Abstract # 2655 Event # 96:

Scheduled for Sunday, September 20, 2009 11:00 AM-11:10 AM: Session 8 (Shell Room) Oral Presentation


GELADA FEEDING ECOLOGY IN A TALL GRASS ECOSYSTEM: INFLUENCE OF BODY SIZE ON DIET

P. J. Fashing1 and N. Nguyen1,2
1Department of Anthropology, California State University Fullerton, Fullerton, CA 92834, USA, 2Wildlife Endocrinology Lab, Cleveland Metroparks Zoo, Cleveland, OH, 44109, USA
line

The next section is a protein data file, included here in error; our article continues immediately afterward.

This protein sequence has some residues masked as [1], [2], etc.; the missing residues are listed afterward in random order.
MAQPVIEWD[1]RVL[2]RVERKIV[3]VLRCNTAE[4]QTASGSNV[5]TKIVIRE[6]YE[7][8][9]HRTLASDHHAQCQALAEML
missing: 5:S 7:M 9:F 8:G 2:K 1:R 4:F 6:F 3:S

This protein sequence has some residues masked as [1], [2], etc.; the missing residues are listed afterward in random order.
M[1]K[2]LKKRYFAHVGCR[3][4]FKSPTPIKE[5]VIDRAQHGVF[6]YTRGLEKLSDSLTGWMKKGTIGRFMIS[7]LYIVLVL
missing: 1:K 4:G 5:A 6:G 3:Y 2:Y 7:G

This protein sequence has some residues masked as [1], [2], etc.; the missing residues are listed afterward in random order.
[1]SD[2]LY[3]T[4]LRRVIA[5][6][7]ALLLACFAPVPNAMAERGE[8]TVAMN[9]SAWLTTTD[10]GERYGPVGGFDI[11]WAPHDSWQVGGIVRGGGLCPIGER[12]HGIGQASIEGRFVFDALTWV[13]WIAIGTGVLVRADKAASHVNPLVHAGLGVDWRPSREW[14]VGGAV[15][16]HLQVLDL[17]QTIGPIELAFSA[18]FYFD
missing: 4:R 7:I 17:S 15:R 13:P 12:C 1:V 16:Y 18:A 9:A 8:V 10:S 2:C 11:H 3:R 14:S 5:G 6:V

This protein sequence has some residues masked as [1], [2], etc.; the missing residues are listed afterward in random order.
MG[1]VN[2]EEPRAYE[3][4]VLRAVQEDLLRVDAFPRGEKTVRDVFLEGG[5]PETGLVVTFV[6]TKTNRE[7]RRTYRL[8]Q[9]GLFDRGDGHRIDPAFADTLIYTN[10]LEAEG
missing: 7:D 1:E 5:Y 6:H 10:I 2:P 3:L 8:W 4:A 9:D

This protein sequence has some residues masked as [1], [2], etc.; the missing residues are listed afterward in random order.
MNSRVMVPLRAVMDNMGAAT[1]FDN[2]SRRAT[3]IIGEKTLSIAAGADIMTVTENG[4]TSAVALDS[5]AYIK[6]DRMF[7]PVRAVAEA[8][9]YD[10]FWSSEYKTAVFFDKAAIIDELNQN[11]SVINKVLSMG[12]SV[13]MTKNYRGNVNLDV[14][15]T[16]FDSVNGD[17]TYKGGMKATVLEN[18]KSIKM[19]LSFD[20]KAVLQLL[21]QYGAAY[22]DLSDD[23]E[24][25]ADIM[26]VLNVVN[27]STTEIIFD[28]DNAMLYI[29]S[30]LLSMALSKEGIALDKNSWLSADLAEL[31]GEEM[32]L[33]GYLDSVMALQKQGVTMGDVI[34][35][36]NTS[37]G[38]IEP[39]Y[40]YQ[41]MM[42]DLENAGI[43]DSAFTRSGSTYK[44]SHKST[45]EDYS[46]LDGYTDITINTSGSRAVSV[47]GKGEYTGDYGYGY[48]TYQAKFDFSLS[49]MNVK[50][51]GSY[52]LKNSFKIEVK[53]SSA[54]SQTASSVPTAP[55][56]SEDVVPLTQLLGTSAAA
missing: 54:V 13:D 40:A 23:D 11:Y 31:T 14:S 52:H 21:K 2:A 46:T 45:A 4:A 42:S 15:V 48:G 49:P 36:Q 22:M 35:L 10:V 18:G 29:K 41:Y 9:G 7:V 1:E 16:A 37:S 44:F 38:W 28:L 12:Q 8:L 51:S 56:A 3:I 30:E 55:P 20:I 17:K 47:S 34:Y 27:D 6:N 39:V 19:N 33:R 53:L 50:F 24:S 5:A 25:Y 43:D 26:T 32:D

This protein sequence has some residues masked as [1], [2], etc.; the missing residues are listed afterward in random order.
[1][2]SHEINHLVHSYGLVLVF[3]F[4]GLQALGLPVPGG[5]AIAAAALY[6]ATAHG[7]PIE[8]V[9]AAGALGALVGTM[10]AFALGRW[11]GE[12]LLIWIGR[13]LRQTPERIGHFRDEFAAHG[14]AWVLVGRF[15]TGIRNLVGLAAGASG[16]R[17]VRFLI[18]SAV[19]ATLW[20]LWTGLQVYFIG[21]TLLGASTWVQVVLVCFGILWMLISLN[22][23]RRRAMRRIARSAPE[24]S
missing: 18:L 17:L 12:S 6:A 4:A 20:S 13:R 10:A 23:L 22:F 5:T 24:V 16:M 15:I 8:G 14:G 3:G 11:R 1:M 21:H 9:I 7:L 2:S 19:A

Variation in body size is an important predictor of dietary differences across primate species. Although they consume less food overall, smaller-bodied primates have higher basal metabolic rates and must maintain higher-quality diets than larger-bodied primates. Surprisingly, the influence of body size on diet within primate species has rarely been explored. We evaluated the relationship between body size and diet among geladas (Theropithecus gelada) at Guassa, Ethiopia. During 194 all-day follows of our ~220-member study band from February 2007-April 2008, we conducted scan samples every 30-minutes on the activity and diet of 5 nearby geladas. Annual diet consisted of tall grass blades [42%], herb leaves [29%], short grass blades [9%], herb roots [8%], invertebrates [3%], and other [9%; N=9,994 feeding records]. When individuals were divided into 5 categories of descending body size (adult males/females, large/medium/small juveniles), body size exerted a large influence on diet. Larger-bodied geladas devoted a significantly greater proportion of their diet to tall grass blades [ANOVA: F(4,70)=12.7,p<0.001] and a significantly smaller proportion of their diet to herb leaves [ANOVA: F(4,70)=4.2,p=0.004] than smaller-bodied geladas. These dietary differences may reflect differences in energetic needs. While much scarcer, herbs are higher in nutritional content and more digestible than grasses. Our results are consistent with patterns documented across species of different sizes; larger geladas ate more lower-quality but abundant grasses while smaller geladas ate more higher-quality but scarcer herbs.